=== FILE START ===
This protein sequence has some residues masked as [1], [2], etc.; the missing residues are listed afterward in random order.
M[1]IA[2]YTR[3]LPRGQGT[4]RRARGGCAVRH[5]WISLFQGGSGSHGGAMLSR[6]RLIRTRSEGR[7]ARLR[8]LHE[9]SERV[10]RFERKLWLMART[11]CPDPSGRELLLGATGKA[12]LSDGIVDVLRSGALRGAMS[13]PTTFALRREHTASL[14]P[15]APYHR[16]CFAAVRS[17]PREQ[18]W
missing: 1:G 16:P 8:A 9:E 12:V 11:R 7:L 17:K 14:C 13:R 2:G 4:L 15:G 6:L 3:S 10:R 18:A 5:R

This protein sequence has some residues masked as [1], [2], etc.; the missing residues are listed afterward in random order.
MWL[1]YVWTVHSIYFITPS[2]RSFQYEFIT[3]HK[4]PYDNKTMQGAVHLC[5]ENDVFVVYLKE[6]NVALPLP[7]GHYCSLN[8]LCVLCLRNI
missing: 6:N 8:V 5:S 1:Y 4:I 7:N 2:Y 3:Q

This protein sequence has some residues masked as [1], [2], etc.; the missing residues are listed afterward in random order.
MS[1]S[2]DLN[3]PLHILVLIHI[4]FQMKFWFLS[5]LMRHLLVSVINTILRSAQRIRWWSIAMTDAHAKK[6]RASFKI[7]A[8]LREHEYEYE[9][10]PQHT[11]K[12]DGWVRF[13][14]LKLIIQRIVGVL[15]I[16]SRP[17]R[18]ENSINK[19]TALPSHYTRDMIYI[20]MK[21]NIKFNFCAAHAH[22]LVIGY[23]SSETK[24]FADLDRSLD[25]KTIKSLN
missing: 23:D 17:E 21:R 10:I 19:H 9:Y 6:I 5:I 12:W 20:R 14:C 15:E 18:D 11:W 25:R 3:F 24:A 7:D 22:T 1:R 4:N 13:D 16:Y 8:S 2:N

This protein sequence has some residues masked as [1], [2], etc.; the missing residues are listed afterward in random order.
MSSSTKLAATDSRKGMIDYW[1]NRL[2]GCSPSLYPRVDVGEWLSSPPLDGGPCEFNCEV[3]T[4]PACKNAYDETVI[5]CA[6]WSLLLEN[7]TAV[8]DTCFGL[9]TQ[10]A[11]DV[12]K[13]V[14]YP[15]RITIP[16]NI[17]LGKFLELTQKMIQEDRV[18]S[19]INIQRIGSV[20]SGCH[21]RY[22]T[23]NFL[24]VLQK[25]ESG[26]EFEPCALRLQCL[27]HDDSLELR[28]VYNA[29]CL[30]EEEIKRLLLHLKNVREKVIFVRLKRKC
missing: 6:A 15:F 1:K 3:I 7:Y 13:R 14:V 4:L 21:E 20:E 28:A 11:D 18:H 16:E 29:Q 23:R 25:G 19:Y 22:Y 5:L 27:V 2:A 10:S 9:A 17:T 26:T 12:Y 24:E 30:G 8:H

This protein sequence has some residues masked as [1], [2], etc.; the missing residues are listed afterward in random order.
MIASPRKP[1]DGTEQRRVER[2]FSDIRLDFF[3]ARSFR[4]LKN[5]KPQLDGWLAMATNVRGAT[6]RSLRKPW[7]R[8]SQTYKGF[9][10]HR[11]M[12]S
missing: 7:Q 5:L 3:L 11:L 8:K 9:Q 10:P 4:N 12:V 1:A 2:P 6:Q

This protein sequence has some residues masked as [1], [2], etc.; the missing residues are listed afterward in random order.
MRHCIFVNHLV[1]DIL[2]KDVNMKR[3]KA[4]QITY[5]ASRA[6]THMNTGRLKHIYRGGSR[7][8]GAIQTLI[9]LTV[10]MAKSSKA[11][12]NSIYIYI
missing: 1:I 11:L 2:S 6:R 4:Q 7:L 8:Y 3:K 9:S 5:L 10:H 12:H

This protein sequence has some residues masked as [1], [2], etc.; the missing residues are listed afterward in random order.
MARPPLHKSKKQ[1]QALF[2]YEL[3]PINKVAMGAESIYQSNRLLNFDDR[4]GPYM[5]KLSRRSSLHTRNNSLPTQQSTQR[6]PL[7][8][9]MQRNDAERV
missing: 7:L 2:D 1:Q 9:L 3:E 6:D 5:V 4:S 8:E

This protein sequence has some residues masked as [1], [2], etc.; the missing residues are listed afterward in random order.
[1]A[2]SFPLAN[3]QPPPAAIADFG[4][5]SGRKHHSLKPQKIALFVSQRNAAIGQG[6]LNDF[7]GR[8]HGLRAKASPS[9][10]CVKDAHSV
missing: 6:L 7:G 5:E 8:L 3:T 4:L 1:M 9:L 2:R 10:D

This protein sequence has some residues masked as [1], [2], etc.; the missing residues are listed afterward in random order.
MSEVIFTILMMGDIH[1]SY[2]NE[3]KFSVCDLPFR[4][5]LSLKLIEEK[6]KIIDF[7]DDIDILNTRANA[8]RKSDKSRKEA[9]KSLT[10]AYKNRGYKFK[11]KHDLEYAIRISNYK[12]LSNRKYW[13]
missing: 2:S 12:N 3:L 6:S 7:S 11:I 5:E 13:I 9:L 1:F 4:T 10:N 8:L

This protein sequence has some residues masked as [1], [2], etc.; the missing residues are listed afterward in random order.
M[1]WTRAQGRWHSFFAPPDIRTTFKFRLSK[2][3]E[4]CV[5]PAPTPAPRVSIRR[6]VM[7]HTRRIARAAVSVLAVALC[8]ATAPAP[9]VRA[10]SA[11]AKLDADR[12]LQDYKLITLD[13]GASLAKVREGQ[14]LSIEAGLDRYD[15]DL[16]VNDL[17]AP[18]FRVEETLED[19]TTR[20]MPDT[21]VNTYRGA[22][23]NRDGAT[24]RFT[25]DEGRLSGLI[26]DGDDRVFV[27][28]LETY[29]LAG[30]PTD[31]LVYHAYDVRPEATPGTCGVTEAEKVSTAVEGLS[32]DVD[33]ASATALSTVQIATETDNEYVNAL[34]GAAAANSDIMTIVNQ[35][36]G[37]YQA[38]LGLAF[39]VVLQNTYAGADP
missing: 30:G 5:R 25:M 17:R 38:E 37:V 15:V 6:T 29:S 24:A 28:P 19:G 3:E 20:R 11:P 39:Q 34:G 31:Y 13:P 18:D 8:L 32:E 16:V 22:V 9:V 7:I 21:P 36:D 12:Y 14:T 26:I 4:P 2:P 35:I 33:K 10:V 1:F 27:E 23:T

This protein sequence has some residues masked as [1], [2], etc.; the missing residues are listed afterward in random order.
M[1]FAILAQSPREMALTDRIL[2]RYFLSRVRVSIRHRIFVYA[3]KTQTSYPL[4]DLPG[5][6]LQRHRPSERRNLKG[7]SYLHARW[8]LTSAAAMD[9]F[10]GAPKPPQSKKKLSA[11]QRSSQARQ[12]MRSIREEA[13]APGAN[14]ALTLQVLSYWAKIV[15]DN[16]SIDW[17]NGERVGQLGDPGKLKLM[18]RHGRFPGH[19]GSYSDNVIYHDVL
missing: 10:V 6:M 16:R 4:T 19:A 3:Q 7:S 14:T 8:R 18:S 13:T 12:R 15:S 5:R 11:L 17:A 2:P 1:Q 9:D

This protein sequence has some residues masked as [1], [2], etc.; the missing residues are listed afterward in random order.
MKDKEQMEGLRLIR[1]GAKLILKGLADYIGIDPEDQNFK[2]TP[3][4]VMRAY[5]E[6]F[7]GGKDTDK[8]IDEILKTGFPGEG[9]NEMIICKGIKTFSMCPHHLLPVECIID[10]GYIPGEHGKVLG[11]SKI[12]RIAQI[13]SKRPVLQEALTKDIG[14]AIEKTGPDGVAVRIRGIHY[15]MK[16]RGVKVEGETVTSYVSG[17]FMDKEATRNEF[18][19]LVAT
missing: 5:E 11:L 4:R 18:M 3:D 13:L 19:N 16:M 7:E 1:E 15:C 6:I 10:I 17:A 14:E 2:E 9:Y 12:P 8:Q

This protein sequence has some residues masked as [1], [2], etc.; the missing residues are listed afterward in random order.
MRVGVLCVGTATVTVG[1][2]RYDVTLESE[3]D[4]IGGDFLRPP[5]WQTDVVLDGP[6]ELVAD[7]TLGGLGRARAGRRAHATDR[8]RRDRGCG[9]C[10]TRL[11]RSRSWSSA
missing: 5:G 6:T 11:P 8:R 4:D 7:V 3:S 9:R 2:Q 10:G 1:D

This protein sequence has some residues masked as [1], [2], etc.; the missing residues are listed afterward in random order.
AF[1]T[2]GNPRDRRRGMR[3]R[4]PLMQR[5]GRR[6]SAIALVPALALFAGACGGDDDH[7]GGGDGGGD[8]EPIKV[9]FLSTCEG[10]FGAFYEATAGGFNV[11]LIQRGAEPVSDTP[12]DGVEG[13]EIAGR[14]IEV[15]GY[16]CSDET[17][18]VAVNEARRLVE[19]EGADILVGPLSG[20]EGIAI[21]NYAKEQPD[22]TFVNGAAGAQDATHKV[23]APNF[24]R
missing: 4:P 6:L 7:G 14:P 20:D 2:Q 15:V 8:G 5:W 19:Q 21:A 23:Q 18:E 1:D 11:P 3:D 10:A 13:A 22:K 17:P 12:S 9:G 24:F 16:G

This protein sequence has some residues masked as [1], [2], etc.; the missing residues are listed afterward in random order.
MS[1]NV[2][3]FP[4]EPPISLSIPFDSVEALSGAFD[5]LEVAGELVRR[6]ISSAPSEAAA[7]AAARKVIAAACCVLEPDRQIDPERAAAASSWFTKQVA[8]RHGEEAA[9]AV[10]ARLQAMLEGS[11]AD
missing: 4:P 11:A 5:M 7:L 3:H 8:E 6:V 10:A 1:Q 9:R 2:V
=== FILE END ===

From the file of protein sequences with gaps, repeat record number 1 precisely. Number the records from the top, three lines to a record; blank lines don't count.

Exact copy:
This protein sequence has some residues masked as [1], [2], etc.; the missing residues are listed afterward in random order.
M[1]IA[2]YTR[3]LPRGQGT[4]RRARGGCAVRH[5]WISLFQGGSGSHGGAMLSR[6]RLIRTRSEGR[7]ARLR[8]LHE[9]SERV[10]RFERKLWLMART[11]CPDPSGRELLLGATGKA[12]LSDGIVDVLRSGALRGAMS[13]PTTFALRREHTASL[14]P[15]APYHR[16]CFAAVRS[17]PREQ[18]W
missing: 1:G 16:P 8:A 9:E 12:V 11:R 7:L 17:K 14:C 13:R 2:G 4:L 15:G 6:L 3:S 10:R 18:A 5:R